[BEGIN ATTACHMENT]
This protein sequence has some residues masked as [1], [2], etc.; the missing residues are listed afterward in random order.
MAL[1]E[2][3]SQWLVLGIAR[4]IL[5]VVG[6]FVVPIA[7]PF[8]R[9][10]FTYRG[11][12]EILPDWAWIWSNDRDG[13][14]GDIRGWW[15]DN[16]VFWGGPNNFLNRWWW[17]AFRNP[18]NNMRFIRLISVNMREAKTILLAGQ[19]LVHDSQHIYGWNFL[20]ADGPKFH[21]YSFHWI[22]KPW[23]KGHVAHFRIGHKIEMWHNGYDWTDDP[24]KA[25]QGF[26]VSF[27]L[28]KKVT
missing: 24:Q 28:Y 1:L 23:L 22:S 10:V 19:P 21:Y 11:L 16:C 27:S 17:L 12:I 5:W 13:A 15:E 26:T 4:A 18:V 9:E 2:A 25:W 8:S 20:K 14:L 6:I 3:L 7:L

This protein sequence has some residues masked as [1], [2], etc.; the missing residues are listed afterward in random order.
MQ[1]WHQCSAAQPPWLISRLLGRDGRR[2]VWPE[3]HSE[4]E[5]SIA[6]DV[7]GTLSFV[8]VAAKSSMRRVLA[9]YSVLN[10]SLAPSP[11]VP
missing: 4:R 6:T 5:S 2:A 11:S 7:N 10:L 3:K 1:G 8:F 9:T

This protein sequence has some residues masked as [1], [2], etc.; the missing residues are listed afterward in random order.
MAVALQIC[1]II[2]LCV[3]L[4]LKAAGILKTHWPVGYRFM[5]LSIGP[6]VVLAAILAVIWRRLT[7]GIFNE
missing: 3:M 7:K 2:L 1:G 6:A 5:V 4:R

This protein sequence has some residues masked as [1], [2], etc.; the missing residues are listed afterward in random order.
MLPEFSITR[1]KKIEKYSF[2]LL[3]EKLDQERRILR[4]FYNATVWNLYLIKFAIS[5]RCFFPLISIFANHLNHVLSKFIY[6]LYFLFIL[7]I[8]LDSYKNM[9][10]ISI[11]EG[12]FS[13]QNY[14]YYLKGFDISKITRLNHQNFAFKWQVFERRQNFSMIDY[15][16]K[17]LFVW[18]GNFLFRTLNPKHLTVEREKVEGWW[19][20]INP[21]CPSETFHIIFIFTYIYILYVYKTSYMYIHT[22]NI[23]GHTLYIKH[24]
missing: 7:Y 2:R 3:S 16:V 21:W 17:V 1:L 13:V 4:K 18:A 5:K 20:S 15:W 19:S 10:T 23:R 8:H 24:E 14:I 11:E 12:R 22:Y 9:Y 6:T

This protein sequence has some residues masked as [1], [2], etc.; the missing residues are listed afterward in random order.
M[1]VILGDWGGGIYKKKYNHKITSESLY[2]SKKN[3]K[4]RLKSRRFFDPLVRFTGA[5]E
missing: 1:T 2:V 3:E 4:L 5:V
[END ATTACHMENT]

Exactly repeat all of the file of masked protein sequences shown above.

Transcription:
This protein sequence has some residues masked as [1], [2], etc.; the missing residues are listed afterward in random order.
MAL[1]E[2][3]SQWLVLGIAR[4]IL[5]VVG[6]FVVPIA[7]PF[8]R[9][10]FTYRG[11][12]EILPDWAWIWSNDRDG[13][14]GDIRGWW[15]DN[16]VFWGGPNNFLNRWWW[17]AFRNP[18]NNMRFIRLISVNMREAKTILLAGQ[19]LVHDSQHIYGWNFL[20]ADGPKFH[21]YSFHWI[22]KPW[23]KGHVAHFRIGHKIEMWHNGYDWTDDP[24]KA[25]QGF[26]VSF[27]L[28]KKVT
missing: 24:Q 28:Y 1:L 23:L 22:S 10:V 19:P 21:Y 11:L 16:C 27:S 17:L 12:I 5:W 13:A 15:E 26:T 4:A 18:V 9:E 2:A 25:W 8:S 20:K 14:L 6:I 3:L 7:L

This protein sequence has some residues masked as [1], [2], etc.; the missing residues are listed afterward in random order.
MQ[1]WHQCSAAQPPWLISRLLGRDGRR[2]VWPE[3]HSE[4]E[5]SIA[6]DV[7]GTLSFV[8]VAAKSSMRRVLA[9]YSVLN[10]SLAPSP[11]VP
missing: 4:R 6:T 5:S 2:A 11:S 7:N 10:L 3:K 1:G 8:F 9:T

This protein sequence has some residues masked as [1], [2], etc.; the missing residues are listed afterward in random order.
MAVALQIC[1]II[2]LCV[3]L[4]LKAAGILKTHWPVGYRFM[5]LSIGP[6]VVLAAILAVIWRRLT[7]GIFNE
missing: 3:M 7:K 2:L 1:G 6:A 5:V 4:R

This protein sequence has some residues masked as [1], [2], etc.; the missing residues are listed afterward in random order.
MLPEFSITR[1]KKIEKYSF[2]LL[3]EKLDQERRILR[4]FYNATVWNLYLIKFAIS[5]RCFFPLISIFANHLNHVLSKFIY[6]LYFLFIL[7]I[8]LDSYKNM[9][10]ISI[11]EG[12]FS[13]QNY[14]YYLKGFDISKITRLNHQNFAFKWQVFERRQNFSMIDY[15][16]K[17]LFVW[18]GNFLFRTLNPKHLTVEREKVEGWW[19][20]INP[21]CPSETFHIIFIFTYIYILYVYKTSYMYIHT[22]NI[23]GHTLYIKH[24]
missing: 7:Y 2:R 3:S 16:V 21:W 17:V 1:L 13:V 4:K 18:A 5:K 20:S 15:W 19:S 10:T 23:R 8:H 24:E 14:I 11:E 12:R 22:Y 9:Y 6:T

This protein sequence has some residues masked as [1], [2], etc.; the missing residues are listed afterward in random order.
M[1]VILGDWGGGIYKKKYNHKITSESLY[2]SKKN[3]K[4]RLKSRRFFDPLVRFTGA[5]E
missing: 1:T 2:V 3:E 4:L 5:V